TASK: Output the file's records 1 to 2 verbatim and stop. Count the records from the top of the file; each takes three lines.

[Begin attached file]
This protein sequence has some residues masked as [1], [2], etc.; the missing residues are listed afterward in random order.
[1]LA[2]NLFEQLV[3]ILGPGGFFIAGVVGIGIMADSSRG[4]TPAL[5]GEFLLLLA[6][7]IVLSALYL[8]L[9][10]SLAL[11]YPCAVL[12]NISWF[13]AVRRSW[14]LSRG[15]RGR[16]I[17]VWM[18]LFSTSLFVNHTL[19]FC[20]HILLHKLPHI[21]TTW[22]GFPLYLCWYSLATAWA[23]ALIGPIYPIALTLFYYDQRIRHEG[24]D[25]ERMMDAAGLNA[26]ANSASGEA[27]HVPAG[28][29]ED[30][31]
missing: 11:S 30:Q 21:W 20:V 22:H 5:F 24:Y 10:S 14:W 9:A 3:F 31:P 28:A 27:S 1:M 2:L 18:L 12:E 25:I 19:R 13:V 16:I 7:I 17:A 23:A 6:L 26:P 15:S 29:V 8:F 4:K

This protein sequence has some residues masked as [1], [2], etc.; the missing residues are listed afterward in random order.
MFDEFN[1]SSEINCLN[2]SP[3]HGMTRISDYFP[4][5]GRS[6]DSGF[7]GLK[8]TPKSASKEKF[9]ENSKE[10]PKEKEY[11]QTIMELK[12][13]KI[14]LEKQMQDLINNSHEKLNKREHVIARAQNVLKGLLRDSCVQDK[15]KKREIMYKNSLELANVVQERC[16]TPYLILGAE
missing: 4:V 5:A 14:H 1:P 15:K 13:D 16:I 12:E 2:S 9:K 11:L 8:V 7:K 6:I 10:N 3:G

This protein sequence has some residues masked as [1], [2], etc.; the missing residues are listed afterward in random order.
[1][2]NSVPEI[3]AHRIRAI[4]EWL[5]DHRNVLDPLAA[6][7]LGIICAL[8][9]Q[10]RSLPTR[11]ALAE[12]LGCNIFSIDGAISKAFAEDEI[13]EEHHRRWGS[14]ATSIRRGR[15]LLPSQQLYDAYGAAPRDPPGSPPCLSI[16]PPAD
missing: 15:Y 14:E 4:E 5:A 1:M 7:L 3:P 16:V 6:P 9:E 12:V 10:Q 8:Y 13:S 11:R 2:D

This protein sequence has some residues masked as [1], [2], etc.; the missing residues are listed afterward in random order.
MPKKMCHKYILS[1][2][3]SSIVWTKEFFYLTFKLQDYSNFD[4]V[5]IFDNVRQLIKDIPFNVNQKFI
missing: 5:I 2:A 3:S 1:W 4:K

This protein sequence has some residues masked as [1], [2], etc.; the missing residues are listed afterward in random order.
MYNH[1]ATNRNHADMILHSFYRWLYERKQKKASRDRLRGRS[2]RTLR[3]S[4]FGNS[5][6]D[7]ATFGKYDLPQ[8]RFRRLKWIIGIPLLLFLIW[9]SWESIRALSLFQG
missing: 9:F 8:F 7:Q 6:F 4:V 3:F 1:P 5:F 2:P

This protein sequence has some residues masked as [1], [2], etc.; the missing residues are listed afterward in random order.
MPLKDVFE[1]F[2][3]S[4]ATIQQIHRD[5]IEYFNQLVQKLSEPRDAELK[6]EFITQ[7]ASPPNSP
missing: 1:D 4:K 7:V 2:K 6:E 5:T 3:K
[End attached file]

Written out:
This protein sequence has some residues masked as [1], [2], etc.; the missing residues are listed afterward in random order.
[1]LA[2]NLFEQLV[3]ILGPGGFFIAGVVGIGIMADSSRG[4]TPAL[5]GEFLLLLA[6][7]IVLSALYL[8]L[9][10]SLAL[11]YPCAVL[12]NISWF[13]AVRRSW[14]LSRG[15]RGR[16]I[17]VWM[18]LFSTSLFVNHTL[19]FC[20]HILLHKLPHI[21]TTW[22]GFPLYLCWYSLATAWA[23]ALIGPIYPIALTLFYYDQRIRHEG[24]D[25]ERMMDAAGLNA[26]ANSASGEA[27]HVPAG[28][29]ED[30][31]
missing: 11:S 30:Q 21:W 20:V 22:H 5:F 24:Y 10:S 14:W 9:A 3:F 31:P 28:A 27:S 1:M 2:L 18:L 12:E 25:I 19:R 13:V 16:I 7:I 17:A 23:A 6:L 26:P 15:S 29:V 8:F 4:K

This protein sequence has some residues masked as [1], [2], etc.; the missing residues are listed afterward in random order.
MFDEFN[1]SSEINCLN[2]SP[3]HGMTRISDYFP[4][5]GRS[6]DSGF[7]GLK[8]TPKSASKEKF[9]ENSKE[10]PKEKEY[11]QTIMELK[12][13]KI[14]LEKQMQDLINNSHEKLNKREHVIARAQNVLKGLLRDSCVQDK[15]KKREIMYKNSLELANVVQERC[16]TPYLILGAE
missing: 4:V 5:A 14:H 1:P 15:K 13:D 16:I 12:E 2:S 9:K 11:L 8:V 7:K 6:I 10:N 3:G